Josh Abbott

April 10, 2024

2 Min Read

As biopharmaceutical organizations struggle to balance atop the cutting edge of an industry that moves faster than beer at a freshman frat party, savvy firms are increasingly turning to digital twins to improve their processes and speed up biopharmaceutical development.

Presenters at BioProcess International Europe in Vienna, Austria, have embraced the innovative technology with a fervor unseen since a collective of teenage Swifties embraced the Kansas City Chiefs.

As characterized by Dong-Yup Lee, associate professor at the School of Chemical Engineering at Sungkyunkwan University, a digital twin is “a virtual representation that serves as the real-time digital counterpart of a physical object or process.” In his presentation, Lee compared digital twins to a vehicle’s GPS functionality and its ability to track, map, and navigate a journey with accuracy.

Digital twins enable researchers to predict how cells will react to varying conditions within a bioreactor based on data that are collected and analyzed. Advanced digital twins can simulate thousands of conditions in a fraction of the time it would take a company to run a single experiment, informing scientists with data points that they can use to inform further research and development (R&D).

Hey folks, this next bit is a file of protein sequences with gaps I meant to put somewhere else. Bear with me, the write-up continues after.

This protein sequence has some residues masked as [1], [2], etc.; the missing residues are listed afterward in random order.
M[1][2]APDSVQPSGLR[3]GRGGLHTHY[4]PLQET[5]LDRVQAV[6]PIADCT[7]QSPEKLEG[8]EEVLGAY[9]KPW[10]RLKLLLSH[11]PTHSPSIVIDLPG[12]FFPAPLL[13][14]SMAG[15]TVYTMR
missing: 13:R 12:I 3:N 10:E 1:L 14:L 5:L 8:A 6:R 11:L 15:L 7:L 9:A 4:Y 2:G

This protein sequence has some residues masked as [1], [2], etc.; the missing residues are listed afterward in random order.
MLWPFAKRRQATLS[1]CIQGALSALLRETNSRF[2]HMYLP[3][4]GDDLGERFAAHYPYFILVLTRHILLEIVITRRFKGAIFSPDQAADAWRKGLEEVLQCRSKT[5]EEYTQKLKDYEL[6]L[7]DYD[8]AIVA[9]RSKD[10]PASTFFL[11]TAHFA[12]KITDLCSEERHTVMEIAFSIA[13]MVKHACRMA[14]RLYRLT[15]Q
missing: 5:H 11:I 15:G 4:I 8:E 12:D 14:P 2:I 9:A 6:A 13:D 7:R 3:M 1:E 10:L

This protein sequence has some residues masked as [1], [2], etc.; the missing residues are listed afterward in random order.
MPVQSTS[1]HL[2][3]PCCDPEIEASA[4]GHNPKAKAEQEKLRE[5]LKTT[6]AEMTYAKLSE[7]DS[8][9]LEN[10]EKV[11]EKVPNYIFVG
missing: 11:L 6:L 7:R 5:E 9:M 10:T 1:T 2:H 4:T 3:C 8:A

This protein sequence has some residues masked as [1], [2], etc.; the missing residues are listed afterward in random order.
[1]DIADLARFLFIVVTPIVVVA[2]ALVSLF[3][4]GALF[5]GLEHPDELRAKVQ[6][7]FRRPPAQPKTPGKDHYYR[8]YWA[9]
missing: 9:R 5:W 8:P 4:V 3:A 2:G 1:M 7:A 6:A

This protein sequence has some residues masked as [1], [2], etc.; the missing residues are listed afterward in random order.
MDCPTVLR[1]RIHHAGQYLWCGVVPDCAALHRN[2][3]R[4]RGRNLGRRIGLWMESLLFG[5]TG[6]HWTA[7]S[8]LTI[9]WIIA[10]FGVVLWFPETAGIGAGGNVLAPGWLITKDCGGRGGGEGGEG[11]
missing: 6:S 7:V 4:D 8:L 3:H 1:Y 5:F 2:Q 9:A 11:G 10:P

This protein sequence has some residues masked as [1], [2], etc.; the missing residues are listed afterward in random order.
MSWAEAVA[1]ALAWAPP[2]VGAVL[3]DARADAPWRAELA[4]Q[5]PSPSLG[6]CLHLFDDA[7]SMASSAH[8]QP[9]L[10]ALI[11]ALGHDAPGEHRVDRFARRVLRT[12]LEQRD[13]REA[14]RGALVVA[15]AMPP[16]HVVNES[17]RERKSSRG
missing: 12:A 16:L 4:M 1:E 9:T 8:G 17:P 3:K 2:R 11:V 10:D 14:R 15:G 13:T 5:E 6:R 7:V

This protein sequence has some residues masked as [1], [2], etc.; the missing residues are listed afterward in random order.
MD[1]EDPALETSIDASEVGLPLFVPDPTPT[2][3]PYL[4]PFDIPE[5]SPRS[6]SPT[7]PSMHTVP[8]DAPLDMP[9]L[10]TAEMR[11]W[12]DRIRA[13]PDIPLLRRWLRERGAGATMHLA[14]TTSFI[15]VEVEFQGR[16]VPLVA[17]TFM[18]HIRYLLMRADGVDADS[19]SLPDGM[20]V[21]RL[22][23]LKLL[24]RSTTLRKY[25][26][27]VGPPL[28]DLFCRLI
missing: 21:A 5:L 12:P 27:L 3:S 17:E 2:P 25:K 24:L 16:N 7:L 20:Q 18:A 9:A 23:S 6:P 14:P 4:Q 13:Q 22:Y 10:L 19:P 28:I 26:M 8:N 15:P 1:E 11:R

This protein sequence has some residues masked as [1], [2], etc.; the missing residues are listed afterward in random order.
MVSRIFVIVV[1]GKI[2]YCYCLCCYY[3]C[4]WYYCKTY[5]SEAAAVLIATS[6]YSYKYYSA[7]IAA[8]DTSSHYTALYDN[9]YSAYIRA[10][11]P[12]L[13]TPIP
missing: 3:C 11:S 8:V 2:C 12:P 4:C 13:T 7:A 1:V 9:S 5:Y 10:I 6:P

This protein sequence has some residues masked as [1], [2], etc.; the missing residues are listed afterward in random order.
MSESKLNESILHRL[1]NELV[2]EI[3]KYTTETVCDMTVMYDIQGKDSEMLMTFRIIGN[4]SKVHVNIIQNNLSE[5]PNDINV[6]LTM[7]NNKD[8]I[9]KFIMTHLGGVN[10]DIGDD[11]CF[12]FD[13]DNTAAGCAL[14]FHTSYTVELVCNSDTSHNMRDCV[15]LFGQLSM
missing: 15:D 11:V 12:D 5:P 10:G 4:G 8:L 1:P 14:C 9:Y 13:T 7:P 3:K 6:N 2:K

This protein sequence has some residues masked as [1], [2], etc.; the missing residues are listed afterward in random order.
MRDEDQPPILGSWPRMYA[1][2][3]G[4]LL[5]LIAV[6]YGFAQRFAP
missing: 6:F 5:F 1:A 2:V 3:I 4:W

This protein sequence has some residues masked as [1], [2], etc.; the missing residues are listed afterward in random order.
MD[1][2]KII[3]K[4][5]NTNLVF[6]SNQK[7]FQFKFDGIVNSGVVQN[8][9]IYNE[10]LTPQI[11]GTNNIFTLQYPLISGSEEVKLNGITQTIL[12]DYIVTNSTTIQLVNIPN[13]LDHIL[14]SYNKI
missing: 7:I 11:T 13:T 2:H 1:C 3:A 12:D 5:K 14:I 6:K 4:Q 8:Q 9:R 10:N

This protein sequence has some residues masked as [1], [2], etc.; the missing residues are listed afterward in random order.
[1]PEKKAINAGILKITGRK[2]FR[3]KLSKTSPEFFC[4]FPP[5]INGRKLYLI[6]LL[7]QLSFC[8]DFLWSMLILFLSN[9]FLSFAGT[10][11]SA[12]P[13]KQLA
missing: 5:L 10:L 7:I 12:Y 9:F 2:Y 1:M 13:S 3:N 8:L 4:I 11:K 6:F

According to Matthias Hecht, post-doc in downstream process development at Boehringer Ingelheim, digital twins enable researchers to simulate a whole process — including upstream and downstream — to characterize a whole facility.

Joseph Egan, research fellow in mathematical modelling of cell and gene therapies at University College London, discussed his team’s development of a digital twin to predict cell expansion in a perfusion bioreactor for autologous CAR-T cell therapy.

Egan outlined the process of extracting T cells from human blood before transforming and expanding them before reinfusing them back into the donor to eliminate disease. He explained his team’s effort to use a digital twin to reduce the 12-14-day expansion period.

Cell expansion follows a Richards’ growth model. It consists of three key stages, beginning with a lag period when cells don’t grow. In the second stage, the growth rate maximizes before declining in the third and last stage.

The European Union (EU) is funding Egan’s research project — called AIDPATH — through use of an Aglaris FACER bioreactor. Egan’s ultimate goal is to predict CAR-T cell concentration in real time, which he said was challenging to do without disturbing the cells. But if successful, a digital twin can inform optimum cell harvest.

Although Egan’s current dataset is limited to a few runs, he said that with at least two days of data, his team can use the developed model to reasonably predict final cell concentration with mean error of ~10%. The hope is that the model can soon be used to inform production scheduling and optimal bioreactor use to provide patients with high-quality product. 

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